High Fidelity at the Crossroads Page 3

Most of the people buying the Magnavox players are, of course, buying them for the video capability. But once the word gets around that their purchase has bestowed on them a state-of-the art audio source, increasing numbers of people are going to start demanding audio program material. As of now, there is practically none. There are no prerecorded cassettes for Sony's PCM-l, and only two musical recordings for the Magnavox system—ballet scores to accompany the video productions. That situation is not likely to last for long. If there is a demand for digital audio software it will be met—and probably at lower prices than we now pay for "audiophile" LPs. A "MagnaVision" recording of non-premium audio/video fare can now be purchased for under $10 per disc—for up to two hours of play, with a stereo audio track. This is half the price of some audiophile LPs.

And there is no reason why an audio-only digital disc could not sell as cheaply as the audio/video disc. And while the audiophile LP may reproduce as accurately from less than 1% of the "perfectionist" phono systems in use, the digital one will outdo it by a ridiculous margin from 100% of the digital players made for it. And the difference will not, in most cases, be at all subtle. Purists may quibble over whether the digital sound might be improved by high-end extension out to 45kHz or beyond (although recent research has confirmed our contention that sonic improvements due to ultrasonic bandwidth extensions have simply been a result of improved ability to cope with disc mistracking transients that were never in the original program material). But it is in that all-important range between 15 and 30kHz where digital will wipe out most mechanical-disc playbacks.

If audio perfectionists can be persuaded that, like it or not, that digital sound is the accurate sound, they will embrace the new medium almost overnight. If that happens, the impact on the whole consumer audio field will be immense, for the current "state of the art" invariably sets the standards by which lesser components are judged. With a universal reference standard for program source, phono cartridges, amps, and preamps that don't replicate that sound will soon fall by the wayside. A whale of a lot of currently-popular cartridges will bite the dust.

The demands of our playback electronics will be much less stringent than they are now, due to the lack of mistracking transients. Of course, we will still have the usual problems of microphone choice and usage, but we won't be able to blame the effects of miking faults on the phono equipment anymore. On the other hand, those of us who enjoy messing around with phono equipment may find that a lot of fun has gone out of audio, and that the only field still susceptible to creative diddling will be that of the amplifier/loudspeaker combination. The compensation here will be the knowledge that, if the system doesn't sound right, we'll have a pretty good idea where the problems do not lie: With the program source.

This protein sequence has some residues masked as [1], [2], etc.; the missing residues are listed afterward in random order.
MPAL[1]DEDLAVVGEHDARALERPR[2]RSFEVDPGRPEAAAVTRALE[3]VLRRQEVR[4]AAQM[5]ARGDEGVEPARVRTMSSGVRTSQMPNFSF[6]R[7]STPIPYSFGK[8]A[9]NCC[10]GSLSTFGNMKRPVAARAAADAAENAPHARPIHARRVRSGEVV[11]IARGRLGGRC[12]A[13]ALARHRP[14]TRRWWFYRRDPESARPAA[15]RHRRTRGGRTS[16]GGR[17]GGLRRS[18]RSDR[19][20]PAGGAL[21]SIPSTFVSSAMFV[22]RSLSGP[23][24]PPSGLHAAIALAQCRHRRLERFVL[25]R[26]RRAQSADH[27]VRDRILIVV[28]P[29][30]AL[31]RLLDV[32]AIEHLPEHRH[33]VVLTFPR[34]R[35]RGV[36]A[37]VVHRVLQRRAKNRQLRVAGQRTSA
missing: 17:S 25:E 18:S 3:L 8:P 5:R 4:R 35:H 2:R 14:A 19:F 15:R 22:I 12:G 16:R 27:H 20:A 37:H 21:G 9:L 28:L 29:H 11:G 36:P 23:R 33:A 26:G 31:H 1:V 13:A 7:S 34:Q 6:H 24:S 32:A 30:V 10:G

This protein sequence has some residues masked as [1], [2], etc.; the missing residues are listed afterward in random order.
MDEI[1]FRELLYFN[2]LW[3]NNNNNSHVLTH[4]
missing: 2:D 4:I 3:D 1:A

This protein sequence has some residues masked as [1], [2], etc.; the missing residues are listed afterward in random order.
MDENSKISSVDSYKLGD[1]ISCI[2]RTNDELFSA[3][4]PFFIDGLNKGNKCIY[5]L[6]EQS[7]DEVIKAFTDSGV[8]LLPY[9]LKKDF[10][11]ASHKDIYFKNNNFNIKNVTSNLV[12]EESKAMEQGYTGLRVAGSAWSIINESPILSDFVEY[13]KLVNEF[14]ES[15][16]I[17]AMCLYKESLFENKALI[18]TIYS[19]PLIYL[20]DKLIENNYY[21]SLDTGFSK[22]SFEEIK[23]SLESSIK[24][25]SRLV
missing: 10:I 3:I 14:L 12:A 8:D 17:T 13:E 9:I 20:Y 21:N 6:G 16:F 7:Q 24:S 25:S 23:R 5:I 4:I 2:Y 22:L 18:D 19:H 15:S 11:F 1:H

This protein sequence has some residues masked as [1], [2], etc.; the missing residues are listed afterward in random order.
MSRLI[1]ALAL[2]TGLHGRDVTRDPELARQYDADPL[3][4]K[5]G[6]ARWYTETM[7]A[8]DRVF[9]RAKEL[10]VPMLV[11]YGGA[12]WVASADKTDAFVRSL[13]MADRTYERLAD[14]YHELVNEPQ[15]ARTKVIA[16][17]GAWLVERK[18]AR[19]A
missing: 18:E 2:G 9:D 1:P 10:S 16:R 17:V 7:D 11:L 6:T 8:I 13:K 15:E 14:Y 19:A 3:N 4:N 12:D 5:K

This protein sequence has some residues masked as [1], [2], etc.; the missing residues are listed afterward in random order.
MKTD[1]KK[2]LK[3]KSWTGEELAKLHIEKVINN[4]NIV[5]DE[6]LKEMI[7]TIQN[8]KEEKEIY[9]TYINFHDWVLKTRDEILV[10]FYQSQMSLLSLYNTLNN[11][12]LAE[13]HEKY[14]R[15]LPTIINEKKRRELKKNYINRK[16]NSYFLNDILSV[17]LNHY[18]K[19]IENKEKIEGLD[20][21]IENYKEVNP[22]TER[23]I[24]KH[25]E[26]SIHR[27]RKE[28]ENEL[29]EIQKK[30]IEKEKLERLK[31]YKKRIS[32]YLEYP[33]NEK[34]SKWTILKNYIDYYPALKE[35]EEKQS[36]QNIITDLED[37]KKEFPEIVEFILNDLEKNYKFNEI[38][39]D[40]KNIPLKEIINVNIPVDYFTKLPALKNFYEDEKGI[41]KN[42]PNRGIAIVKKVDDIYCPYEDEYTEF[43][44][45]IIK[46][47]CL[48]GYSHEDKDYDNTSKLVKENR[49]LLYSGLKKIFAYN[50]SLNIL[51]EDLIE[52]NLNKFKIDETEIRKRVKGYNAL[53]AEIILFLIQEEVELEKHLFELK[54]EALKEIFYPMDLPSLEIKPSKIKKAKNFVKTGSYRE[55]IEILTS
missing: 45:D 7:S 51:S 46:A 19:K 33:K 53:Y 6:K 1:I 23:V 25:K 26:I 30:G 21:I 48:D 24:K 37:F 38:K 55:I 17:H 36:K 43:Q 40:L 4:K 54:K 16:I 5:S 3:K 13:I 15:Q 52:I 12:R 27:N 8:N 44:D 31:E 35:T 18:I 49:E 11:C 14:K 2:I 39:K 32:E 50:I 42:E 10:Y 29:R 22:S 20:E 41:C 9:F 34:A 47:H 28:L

Audio buyers who care at all will expect cassette recorders to sound at least similar to digital playbacks. Equalization and tape biasing will have to become much tighter than they are now. And the underground magazines will have much less to disagree about than they now do. If Joe Blow audiophile has a digital playback unit and the same ancillary equipment as his favorite tester, he will be in a much better position to compare what he hears with that the tester hears. There will be far less opportunity for hype-type bullshit in audio testing, and a rapidly-diminishing demand for testers who can't really hear all that well but claim to be hearing differences that aren't there at all.

The result of this would be the most drastic move toward unification of effort that the audio field has ever witnessed. And the result of that would be our first glimpse of the Holy Grail at the end of the rainbow: Truly realistic reproduction of music would be within our grasp at last.